The saga continues and grows ever stranger.
The lesser-known RK Bodyworks, based in Albany, New York was commissioned by a certain Carl Szembrot to convert this 1952 Studebaker into a LeSabre-lookalike. The top of the three taillights adorning each fin was a blue directional signal, the middle one a red stop light and the bottom one a white reversing light. The bullet nose and trim from the Studebaker were cleverly re-used to create the aft jet outlet.
Originally the car was painted in a flamingo-like pink colour – RK Bodyworks charged Mr. Szembrot US $1,800 for their work, likely a good deal less than Spohn in Germany would have demanded.
This Russian ZIS-112, first seen in late 1951, can hardly deny its likeness to the LeSabre although it was claimed to be designed by one Valentin Rostkov. Known as the Cyclops, the fiberglass bodied ZIS-112 was powered by an 186 Bhp V8 taken out of the ZIS-110 limousine. Three ZIS-112s were constructed between 1951 and 1955, all slightly different.
The first one was almost 6 metres long, the two others were shorter; they were all raced in several national competitions, the third ZIS-112 having a 220 Bhp version of the V8.
Bob Metz of Shelbyville, Indiana created this LeSabre-inspired car (named LaRocket) from components of no less than 33 different vehicles. The chassis was sourced from a 1939 LaSalle, the engine a 1951 Oldsmobile rocket V8. The triangular bonnet of the old LaSalle was used to create the pointy tail of the LaRocket. The panoramic windscreen was made out of plexiglass and its frame was hand-formed by Metz.
Painted light blue with red and cream upholstery, LaRocket became a minor local celebrity and ended up on the label of Liquid Glass car polish. The director of the Liquid Glass company eventually became the owner of the LaRocket – last seen in the early 1980s, it is not known what became of the car.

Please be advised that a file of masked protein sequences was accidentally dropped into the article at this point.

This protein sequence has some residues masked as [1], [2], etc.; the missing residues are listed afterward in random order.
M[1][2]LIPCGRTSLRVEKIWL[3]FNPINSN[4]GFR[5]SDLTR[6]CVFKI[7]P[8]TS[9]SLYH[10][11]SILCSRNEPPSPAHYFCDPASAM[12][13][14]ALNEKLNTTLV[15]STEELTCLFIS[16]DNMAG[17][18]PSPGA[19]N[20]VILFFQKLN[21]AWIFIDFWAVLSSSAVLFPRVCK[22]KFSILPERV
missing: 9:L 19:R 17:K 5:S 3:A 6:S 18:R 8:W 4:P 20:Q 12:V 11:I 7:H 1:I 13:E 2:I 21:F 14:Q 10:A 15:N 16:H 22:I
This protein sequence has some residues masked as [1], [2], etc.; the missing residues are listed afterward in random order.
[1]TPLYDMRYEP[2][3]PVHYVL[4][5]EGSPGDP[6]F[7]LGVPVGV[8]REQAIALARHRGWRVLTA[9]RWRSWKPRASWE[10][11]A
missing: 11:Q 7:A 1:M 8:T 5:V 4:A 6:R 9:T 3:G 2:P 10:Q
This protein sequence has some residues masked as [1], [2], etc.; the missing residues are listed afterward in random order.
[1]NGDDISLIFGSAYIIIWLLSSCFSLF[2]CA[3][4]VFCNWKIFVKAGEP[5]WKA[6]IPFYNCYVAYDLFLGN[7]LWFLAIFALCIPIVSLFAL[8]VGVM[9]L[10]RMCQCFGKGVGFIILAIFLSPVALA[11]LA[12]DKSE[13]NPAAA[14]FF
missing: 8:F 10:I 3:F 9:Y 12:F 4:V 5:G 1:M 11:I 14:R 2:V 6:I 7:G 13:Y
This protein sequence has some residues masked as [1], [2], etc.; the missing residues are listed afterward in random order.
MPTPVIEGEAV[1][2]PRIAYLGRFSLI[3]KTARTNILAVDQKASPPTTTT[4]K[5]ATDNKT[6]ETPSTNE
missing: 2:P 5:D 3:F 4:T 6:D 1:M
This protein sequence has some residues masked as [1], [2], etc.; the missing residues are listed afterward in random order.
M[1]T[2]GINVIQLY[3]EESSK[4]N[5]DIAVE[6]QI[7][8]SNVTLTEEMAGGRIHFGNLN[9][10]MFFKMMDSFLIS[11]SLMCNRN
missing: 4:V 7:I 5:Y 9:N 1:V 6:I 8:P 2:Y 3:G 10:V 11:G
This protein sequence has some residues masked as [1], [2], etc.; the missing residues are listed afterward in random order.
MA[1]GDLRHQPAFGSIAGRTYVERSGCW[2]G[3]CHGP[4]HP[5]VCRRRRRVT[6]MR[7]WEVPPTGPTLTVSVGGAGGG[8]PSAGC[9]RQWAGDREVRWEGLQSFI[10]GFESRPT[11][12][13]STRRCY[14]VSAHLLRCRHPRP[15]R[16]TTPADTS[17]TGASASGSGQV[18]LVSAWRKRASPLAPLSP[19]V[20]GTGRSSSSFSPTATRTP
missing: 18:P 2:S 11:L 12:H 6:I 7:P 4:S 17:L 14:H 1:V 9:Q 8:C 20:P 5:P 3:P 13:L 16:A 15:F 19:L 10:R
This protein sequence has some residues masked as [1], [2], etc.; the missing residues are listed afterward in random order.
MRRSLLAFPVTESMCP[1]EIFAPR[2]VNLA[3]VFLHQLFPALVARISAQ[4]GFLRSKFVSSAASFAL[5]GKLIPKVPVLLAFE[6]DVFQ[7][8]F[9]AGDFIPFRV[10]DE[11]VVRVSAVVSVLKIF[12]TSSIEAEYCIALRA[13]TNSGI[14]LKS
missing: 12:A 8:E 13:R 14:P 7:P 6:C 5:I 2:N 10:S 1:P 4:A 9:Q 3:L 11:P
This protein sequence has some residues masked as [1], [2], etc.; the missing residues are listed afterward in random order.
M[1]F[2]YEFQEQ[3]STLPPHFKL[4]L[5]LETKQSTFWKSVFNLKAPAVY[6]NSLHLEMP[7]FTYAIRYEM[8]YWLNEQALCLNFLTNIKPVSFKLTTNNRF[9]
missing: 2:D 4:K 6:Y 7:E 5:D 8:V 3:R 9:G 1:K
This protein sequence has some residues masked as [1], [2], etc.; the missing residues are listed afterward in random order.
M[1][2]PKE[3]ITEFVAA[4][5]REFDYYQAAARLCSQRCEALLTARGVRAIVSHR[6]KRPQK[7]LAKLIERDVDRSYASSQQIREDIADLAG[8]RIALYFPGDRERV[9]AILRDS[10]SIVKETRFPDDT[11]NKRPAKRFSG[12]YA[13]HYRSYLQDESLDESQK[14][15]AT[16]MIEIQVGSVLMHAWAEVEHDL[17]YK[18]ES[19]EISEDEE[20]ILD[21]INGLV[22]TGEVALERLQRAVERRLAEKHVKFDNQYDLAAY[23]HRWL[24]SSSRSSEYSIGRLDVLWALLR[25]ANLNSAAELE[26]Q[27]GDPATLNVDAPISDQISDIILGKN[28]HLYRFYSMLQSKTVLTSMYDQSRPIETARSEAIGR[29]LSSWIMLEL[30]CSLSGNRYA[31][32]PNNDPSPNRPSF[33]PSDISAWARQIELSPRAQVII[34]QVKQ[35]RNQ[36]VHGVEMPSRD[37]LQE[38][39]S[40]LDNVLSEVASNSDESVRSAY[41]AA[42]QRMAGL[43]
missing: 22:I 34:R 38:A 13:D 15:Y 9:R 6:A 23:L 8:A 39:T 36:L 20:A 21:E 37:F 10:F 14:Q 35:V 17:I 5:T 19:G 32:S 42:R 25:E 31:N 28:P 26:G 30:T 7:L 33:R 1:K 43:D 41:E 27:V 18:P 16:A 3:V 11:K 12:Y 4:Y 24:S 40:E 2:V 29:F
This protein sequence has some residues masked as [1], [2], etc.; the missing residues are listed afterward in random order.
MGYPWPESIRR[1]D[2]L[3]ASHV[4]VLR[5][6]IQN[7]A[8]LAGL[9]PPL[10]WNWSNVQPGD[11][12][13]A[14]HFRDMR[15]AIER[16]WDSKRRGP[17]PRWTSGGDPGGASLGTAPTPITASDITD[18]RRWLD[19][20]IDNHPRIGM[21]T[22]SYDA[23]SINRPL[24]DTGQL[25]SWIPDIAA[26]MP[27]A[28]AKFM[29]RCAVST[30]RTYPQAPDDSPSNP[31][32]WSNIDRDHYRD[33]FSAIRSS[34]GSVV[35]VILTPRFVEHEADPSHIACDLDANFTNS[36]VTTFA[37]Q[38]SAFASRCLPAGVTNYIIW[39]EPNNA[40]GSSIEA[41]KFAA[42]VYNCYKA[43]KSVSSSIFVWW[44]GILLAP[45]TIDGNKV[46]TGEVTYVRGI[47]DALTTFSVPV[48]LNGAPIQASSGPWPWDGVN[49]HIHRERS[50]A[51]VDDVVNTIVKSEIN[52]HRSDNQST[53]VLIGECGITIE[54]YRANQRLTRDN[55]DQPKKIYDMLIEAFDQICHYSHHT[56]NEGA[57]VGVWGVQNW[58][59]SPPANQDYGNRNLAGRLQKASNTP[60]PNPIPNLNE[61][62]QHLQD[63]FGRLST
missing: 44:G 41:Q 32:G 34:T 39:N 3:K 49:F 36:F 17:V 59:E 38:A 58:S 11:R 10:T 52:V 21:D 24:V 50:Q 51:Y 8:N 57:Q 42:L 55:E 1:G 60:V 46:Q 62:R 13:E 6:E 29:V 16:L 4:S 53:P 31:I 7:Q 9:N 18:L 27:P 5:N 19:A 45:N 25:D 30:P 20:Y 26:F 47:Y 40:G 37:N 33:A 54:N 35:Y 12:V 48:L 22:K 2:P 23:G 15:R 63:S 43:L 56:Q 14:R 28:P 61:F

At least one passenger coach was given the LeSabre treatment, with this bizarre result – based on a Dodge truck chassis and bodied by Belgian coach manufacturer Van Hool, spotted in 1952 in Switzerland. It had a capacity of 22 persons and was used by a Belgian tour company named Destrebecq.
Glen Hire and Vernon Antoine of Whittier, California were also smitten with the LeSabre and built this futuristic roadster with a body of fiberglass. Both men worked at the North American Aviation Company in the engineering department of guided missiles and jet aircraft; upon completion of their project they expressed plans for small scale production but this never came to be.
A 1951 Studebaker was used as a base for their creation named Manta Ray; the finished article stood just 40 inches high and was powered by the standard Studebaker V8 engine. In all, it took Glen and Vernon 4200 hours to build their car – it was displayed at the 1954 Los Angeles Auto Show where it received a trophy for “Outstanding creativeness and engineering”. The Manta Ray is still alive and well today in private hands.
The LeSabre virus spread as far as Askim in Østfold county, Norway. Joar Kristensen had a gift for mechanical work – he learned the trade by working together with his father repairing and servicing industrial sewing machines – and fell in love with the LeSabre after seeing it in a local newspaper.
Joar enthusiastically set to work, but as he recalled later: “I was especially attracted by the front of the car, and it looked fairly simple to build. The rear end I must have overlooked because that gave me a lot of problems during the build. I had to teach myself a lot of things: welding, turning and patternmaking. All body contours were hand cut and hand knocked using wooden patterns that I had to draw and turn.”